Myanmar, a well-known producer of gems in the world, is in possession of nine gems -- ruby, diamond, cat's eye, emerald, topaz, pearl, sapphire, coral and a variety of garnet tinged with yellow.

    Myanmar claimed that it has owned the world's biggest ruby weighing 21,450 carats, the largest star sapphire weighing 63,000 carats, the biggest peridot weighing 329 carats, and the largest jade stone of about 3,000 tons.

    To develop the gem mining industry, Myanmar enacted the New Gemstone Law in September 1995, allowing national entrepreneurs to mine, produce, transport and sell finished gemstone and manufactured jewelry at home and abroad.In April 2000, the government started mining of gems and jade in joint venture with 10 private companies under a profit sharing basis.

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    Dozens feared dead as infighting hits Myanmar ethnic army

    BANGKOK, Nov 20 (AFP) - Fighting between factions of the Democratic Karen Buddhist Army (DKBA), an ethnic militia aligned with the Myanmar junta, is feared to have left dozens dead, Thai military sources said Wednesday.

    "There was internal fighting and a massacre in the DKBA, but we cannot confirm the number of casualties, we are checking," said Major Prayoon Phonok, commander of a civil affairs taskforce in the Myanmar border region."Initially I heard some 50 DKBA militia were killed, but it is still unclear," he told AFP.

    The Karen National Union (KNU), a rival militia which is waging a decades-old guerrilla war against Myanmar's military government, said some two dozen DKBA members were killed in the gun fight on November 16.

    KNU secretary general Pado Mahn Sha said an armed group of 60 junior and low-ranking DKBA left their base inside Myanmar and took a position on a nearby hill to wage an all-day assault on their former headquarters.

    Myanmar government troops joined the battle to support the DKBA leaders at the headquarters in Myaing Gyi Ngu, he said."The DKBA leaders have good contacts with Myanmar's military which are making them rich while low-ranking members are poor, with not even enough food, " Pado Mahn Sha said."I believe this is the result of a divide-and-rule policy over the DKBA by the Myanmar government and I feel sorry for the low-level DKBA members."

    Prayoon said the rebel faction's leader, Captain Pa Aee, went into negotiations with Myanmar soldiers but he was ambushed and committed suicide to avoid being held captive. The Thai officer also said he believed the conflict stemmed from a lack of funds in the DKBA, caused by a business conflict within the ethnic army.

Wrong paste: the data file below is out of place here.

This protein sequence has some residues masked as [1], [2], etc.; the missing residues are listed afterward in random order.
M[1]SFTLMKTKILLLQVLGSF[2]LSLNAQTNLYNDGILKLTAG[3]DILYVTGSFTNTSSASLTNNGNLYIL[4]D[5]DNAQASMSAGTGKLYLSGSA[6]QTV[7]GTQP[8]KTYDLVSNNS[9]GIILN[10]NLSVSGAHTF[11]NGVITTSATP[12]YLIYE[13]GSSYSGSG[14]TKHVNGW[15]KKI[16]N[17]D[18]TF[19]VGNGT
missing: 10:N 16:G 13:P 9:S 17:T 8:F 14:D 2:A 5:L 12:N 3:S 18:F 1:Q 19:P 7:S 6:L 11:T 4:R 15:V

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    Political Prisoner Dies in his Cell

    The Irrawaddy

    By Naw Seng

    November 20, 2002 -Another political prisoner inside Tharawaddy Prison in central Burma died last Friday, sources close to his family told The Irrawaddy. U Maung Ko, aged over 50, died of a heart attack while in detention.

    U Maung Ko was arrested in 1996 under charge 5(J) of Burmaís Emergency Provision Act 1950. Authorities accused him of sympathizing with the Communist Party of Burma (CPB) and he was sentenced to seven years in prison.

    "We have found that the death rate of political prisoners is rising rapidly these days, because of poor medical treatment and torture," said Bo Kyi, from the Association for the Assistance of Political Prisoners (Burma) (AAPP), based in Thailand.

    According to AAPP, U Maung Ko is the 82nd political prisoner to die while in the custody of the current military regime.

    U Maung Ko is the fourth political prisoner to die this year. Other political prisoners who have died since July include: Mai Aik Pan, leader of Palaung State Liberation Front; U Aung May Thu, also held inside Tharawaddy Prison; and U Sai Phat, a National League for Democracy (NLD) leader from Shan State.

    Paulo Sergio Pinheiro, UN human rights rapporteur, said during his visit to Burma last month that conditions for political detainees held in Burmese prisons are improving. He estimated about 1,450 political prisoners are still being held in Burmese prisons.

    In 1990, another U Maung Ko, from the NLD, died while being held in an interrogation center. Also in the early 1990s, a third U Maung Ko, who was an alleged underground cell leader of the CPB, died during interrogation by the junta.

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    Burmese refugees camp in Bangladesh

    (From the newsroom of BBC World Service)

    Officials in Bangladesh say at least 4,000 Rohingya Muslims from neighbouring Burma have taken shelter outside a government building in Teknaaf town in the south-eastern district of Cox's Bazar.

    They say the Rohingyas, who have been living in camps since Sunday, had crossed into Bangladesh illegally and were living in and around the town. They were forced from their homes by local residents after the Bangladesh army launched an anti-crime drive a month ago.

    A senior official from Teknaaf said the district administration had been informed about the fresh wave of refugees, and was waiting for a decision. About a quarter of a million refugees fled to Bangladesh in the early 1990s to escape alleged persecution by the military authorities in Burma. Most of them have since returned home. But Bangladeshi officials say Rangoon is reluctant to take back the remaining refugees despite agreeing to do so.